(this needs to be done by somebody who knows it)

   Active NET/ROM sockets
       (this needs to be done by somebody who knows it)

   Active AX.25 sockets
       (this needs to be done by somebody who knows it)

       Starting with Linux release 2.2 netstat -i does not show interface sta-
       tistics	for  alias interfaces. To get per alias interface counters you
       need to setup explicit rules using the ipchains(8) command.

       /etc/services -- The services translation file

       /proc -- Mount point for the proc filesystem,  which  gives  access  to
       kernel status information via the following files.

       /proc/net/dev -- device information

       /proc/net/raw -- raw socket information

       /proc/net/tcp -- TCP socket information

       /proc/net/udp -- UDP socket information

       /proc/net/igmp -- IGMP multicast information

       /proc/net/unix -- Unix domain socket information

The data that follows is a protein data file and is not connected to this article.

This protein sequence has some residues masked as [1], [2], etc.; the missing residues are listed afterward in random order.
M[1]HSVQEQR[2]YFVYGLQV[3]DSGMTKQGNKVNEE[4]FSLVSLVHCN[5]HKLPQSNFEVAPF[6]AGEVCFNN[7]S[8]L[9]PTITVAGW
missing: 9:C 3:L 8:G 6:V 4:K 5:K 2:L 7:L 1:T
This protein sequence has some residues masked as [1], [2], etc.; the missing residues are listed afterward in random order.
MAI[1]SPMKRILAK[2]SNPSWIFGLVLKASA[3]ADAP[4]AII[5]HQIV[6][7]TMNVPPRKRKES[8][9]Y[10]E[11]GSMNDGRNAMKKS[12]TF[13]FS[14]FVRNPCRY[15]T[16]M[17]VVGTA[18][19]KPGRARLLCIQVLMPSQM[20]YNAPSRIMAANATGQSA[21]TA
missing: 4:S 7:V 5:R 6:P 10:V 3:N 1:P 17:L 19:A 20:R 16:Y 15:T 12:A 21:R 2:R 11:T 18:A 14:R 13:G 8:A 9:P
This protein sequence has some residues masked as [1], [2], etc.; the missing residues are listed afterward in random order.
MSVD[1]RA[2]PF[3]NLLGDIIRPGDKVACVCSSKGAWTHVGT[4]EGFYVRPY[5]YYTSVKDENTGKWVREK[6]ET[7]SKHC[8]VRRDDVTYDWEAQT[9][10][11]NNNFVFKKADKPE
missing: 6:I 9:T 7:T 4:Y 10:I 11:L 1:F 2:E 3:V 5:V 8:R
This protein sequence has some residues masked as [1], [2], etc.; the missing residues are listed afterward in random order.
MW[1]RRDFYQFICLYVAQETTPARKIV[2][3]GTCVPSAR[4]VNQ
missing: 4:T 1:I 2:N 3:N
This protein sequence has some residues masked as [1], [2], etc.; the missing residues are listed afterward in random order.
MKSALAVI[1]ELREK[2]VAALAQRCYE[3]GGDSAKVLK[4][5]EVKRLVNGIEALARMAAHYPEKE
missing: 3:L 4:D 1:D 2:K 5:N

/proc/net/ipx -- IPX socket information

       /proc/net/ax25 -- AX25 socket information

       /proc/net/appletalk -- DDP (appletalk) socket information

       /proc/net/nr -- NET/ROM socket information

       /proc/net/route -- IP routing information

       /proc/net/ax25_route -- AX25 routing information

       /proc/net/ipx_route -- IPX routing information

       /proc/net/nr_nodes -- NET/ROM nodelist

       /proc/net/nr_neigh -- NET/ROM neighbours

       /proc/net/ip_masquerade -- masqueraded connections

       /proc/net/snmp -- statistics


       Occasionally  strange  information may appear if a socket changes as it
       is viewed. This is unlikely to occur.

       The  netstat  user   interface	was   written	by   Fred   Baumgarten
       <dc6iq@insu1.etec.uni-karlsruhe.de>  the	 man  page  basically  by Matt
       Welsh   <mdw@tc.cornell.edu>.   It   was	  updated    by	   Alan	   Cox
       <Alan.Cox@linux.org> but could do with a bit more work.	It was updated
       again by Tuan Hoang <tqhoang@bigfoot.com>.
       The man page and the command  included  in  the	net-tools  package  is
       totally rewritten by Bernd Eckenfels <ecki@linux.de>.

net-tools		       19 December 2000			    NETSTAT(8)